“I told him as much as I could,” said Vernie, with no sense of interruption. “But he didn’t hear it all. Maybe it’s better this way. I won’t have to repeat myself twice.”
“A brief memorial with the family,” suggested Timms. “As far as I’m concerned, it wouldn’t matter when.”
“When was fifteen years ago,” Vernie closed her eyes, determined to be oblivious to all but the truth. “Maybe before, in the womb. Who knows when the worm first turns? At any rate, my eyes can only see back fifteen years to the time when my boy, Ernest Lee, married a girl named Anjean. She was a Jenkins and I tried to warn him, but he thought she hung the moon.”
She shook her head and snorted.
“Mother,” said Ernest Lee. “The preacher is here to talk about the funeral. We think a few words at the grave would be fine. That’s all we want.”
“I called to her but she wouldn’t listen. She wouldn’t slow down, neither. You never knew I called to her, did you?” She’d stepped from outdoors to indoors quickly, and now everything was hazy. She squeezed one eye shut and focused on her son. Then she rolled her good eye over on the preacher. “You don’t have to say nothing on our account, Preacher. We’re all Christian folk. We carry the good news in our hearts. Besides, we know things about the boy you don’t.
“Mother, I’m warning you,” said Ernest Lee, “Let it alone.”
“Ernest is right, Momma,” chimed in Kaylene. “There’s no need.”
“Firstly, he was never baptized, neither by water or the Holy Ghost,” Her voice was high and hard and loud. Vernie was tired of them all purposefully missing her point. “He went up front at a revival once, but he didn’t know what he was doing. He just saw Nida Ruth up there and wanted to be near her. I knew all along he wasn’t led by the Spirit because he wouldn’t submit to the flow. Some said he was frightened by the river, some said he was frightened by the crowd, but I knew it wasn’t neither of them things.”
Vernie stopped to catch her breath. She’d never had a drop in her life but she was drunk. Perspiration stood on her lip and from somewhere atop her head, circling downward like some noisome bird, was Ernest Lee’s voice. He was saying, “Mother, Mother, listen to me. Stop it. Stop it at once.”
“But I haven’t told it all!” she opened both eyes and looked at him. He looked as terrible as the law.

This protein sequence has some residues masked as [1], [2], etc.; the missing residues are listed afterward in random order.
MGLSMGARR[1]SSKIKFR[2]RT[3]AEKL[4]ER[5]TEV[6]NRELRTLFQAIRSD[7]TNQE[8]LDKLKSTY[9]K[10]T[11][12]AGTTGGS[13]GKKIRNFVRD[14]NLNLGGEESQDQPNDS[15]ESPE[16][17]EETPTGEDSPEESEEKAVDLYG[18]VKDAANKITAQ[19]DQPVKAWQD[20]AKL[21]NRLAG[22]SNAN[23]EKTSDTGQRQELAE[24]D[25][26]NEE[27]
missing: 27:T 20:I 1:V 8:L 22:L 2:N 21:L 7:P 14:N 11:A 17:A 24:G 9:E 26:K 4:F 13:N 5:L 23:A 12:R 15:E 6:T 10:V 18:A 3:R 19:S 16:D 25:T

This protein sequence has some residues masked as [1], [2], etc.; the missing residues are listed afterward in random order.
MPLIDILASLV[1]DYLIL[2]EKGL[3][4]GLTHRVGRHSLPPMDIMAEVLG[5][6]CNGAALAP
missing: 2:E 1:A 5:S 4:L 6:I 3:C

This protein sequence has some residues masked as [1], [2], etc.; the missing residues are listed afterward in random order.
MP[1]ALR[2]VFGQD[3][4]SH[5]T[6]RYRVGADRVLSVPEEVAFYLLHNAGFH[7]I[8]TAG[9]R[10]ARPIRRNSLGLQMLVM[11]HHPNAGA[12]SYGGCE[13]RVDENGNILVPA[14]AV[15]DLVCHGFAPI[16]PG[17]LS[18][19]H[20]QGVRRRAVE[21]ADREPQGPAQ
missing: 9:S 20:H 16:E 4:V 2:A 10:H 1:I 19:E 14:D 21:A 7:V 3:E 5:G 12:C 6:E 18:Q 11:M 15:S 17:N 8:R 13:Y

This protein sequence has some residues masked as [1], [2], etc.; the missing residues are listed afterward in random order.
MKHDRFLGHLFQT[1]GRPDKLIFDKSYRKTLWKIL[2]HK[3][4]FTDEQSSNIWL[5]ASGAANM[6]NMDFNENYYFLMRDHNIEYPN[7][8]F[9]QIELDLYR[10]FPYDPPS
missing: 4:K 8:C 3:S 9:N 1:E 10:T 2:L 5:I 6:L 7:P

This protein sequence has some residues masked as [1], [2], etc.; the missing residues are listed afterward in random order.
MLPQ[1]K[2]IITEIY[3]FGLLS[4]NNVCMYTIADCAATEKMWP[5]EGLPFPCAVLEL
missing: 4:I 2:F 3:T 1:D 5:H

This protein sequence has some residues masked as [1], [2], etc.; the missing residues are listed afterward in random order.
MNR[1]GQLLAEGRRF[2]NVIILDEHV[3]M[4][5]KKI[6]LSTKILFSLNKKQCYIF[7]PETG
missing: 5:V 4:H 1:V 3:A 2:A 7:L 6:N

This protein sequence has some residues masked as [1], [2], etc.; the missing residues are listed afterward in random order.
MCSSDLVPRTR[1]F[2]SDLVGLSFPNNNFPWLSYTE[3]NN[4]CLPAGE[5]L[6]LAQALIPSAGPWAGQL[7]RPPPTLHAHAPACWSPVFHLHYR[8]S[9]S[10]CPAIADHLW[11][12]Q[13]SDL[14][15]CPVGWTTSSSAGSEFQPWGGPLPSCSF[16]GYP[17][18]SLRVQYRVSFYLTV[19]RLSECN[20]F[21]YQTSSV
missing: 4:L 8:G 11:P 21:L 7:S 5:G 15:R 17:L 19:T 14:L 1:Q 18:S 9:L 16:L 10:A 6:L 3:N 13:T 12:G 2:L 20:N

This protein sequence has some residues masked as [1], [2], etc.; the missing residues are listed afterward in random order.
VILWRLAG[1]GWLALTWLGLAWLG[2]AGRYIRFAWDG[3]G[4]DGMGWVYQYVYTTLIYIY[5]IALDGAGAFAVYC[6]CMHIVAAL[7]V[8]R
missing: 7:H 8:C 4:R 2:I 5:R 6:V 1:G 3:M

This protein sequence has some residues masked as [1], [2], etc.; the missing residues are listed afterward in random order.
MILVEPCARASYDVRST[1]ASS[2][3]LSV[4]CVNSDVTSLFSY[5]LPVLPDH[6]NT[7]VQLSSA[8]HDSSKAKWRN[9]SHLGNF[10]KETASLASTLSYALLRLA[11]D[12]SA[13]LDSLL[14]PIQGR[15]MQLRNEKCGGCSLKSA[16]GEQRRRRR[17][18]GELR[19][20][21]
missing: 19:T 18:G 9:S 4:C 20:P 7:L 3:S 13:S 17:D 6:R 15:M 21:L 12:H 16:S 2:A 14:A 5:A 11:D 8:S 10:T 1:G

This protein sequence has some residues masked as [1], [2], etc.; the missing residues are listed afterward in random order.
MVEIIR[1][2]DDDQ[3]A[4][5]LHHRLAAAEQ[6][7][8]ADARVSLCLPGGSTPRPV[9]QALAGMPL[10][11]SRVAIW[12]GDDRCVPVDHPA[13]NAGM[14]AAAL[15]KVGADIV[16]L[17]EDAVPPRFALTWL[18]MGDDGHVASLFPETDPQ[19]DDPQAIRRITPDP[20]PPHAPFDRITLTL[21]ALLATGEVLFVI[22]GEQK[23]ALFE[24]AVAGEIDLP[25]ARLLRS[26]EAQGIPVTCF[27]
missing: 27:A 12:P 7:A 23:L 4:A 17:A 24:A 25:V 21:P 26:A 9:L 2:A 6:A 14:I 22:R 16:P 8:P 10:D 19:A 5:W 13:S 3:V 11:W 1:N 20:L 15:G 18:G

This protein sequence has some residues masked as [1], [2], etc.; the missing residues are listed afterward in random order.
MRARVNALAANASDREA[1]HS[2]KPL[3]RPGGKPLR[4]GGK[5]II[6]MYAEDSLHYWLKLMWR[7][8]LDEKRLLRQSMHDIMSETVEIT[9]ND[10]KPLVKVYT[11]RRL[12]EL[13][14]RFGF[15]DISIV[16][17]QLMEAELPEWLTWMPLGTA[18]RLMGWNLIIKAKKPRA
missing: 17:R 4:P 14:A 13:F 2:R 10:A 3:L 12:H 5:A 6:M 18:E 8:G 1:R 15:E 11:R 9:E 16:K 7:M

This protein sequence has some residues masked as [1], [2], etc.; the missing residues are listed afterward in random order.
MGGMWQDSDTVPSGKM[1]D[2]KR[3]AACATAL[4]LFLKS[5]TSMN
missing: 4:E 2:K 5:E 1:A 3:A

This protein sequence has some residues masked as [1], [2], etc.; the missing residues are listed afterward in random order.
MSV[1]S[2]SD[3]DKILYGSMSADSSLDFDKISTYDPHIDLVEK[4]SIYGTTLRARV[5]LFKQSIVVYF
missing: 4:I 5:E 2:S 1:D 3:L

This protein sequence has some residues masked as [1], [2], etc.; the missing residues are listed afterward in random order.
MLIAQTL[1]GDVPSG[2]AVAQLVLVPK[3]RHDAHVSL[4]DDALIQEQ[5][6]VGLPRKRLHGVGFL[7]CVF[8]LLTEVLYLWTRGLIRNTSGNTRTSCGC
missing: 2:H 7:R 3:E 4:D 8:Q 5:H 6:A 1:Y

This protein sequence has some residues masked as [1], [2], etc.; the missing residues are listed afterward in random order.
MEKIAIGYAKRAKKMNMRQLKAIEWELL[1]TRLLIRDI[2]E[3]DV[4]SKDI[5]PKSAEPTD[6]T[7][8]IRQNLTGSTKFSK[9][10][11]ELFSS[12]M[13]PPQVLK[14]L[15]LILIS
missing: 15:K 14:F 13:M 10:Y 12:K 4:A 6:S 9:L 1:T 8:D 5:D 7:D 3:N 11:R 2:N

“I know things you don’t,” she whimpered.
Ernest Lee’s hand closed about her forearm and pulled. The rest of her followed rather than be yanked; it would be undignified to struggle. Of course, it didn’t matter where he took her, she figured the preacher would follow.
“I’ll be right back as soon as I see to Mother,” she heard Ernest Lee say. “It been a big day for her. Too much excitement. People in and out.”
“I understand,” said Timms and though Vernie motioned with her free hand, he didn’t follow.
Ernest Lee shoved her so hard down in the swing that her knees buckled.
“Mother, listen to me,” he was shouting. He didn’t have to shout, being so close and all. “I want you to stay right here, do you hear me? You stay right here until I settle things with the preacher.” He straightened, only to swoop down once more. “One more thing. His name wasn’t the half-wit. It was Ernest Lee Hurlow, Jr., and he was my boy.”
Then, he was gone, the screen door banging behind him.
Vernie waited until her heart stopped pounding before she pulled herself up and made it down the steps of the porch. Even then, she staggered. But she knew where she was going. Out to the orchard to a wooden bench where her husband used to sit and whittle. He’d carved up a whole bunch of little animals the summer before he died, elephants, donkeys, tigers, all kinds of stuff. She didn’t know what happened to them, but they sure had been cute.
When Vernie passed the white rock, she knew she was halfway there. Actually, the rock was a pile of lime delivered to the wrong field by the West Virginia Department of Agriculture. They’d trucked it out three years ago when Ernest Lee had called the state about sweetening the soil in the tobacco allotment. They’d dumped it in the orchard instead. Ernest Lee had talked about spreading it out anyway but in the end, he’d done nothing and it had stayed there, hardening into a low, irregular pile with lines and ridges that looked like splayed feet. Once she’d stumped her toe pretty bad but that had been on account of her open toed shoes and not because she hadn’t known where she was going. Vernie had always known that. Anjean had, too. They were more alike than most.
She sat down on the bench. It gave a sharp creak, then fell silent. Her heart was pounding again. No funeral, no sermon, no ears to hear. Pretty soon someone would come out here and tell her she’d had no vision. Not on your life. She said it out loud, “Not on your life.”
She’d write a letter to the paper if that’s what it called for. She’d take her time about it, choosing her words carefully and putting in facts no one else knew. Then they’d clamor to hear it in church. She could picture the headlines now BOY’S DEATH LINKED TO MOTHER’S MYSTERIOUS DISAPPEARNCE and when they asked her for details, she’d stand where she sat and tell them everything she knew. She’d start out something like this, “I saw Anjean leave. I saw her walk down the road that morning, suitcase in one hand and a purse full of shoes in the other. As the Lord is my witness, I saw her go.”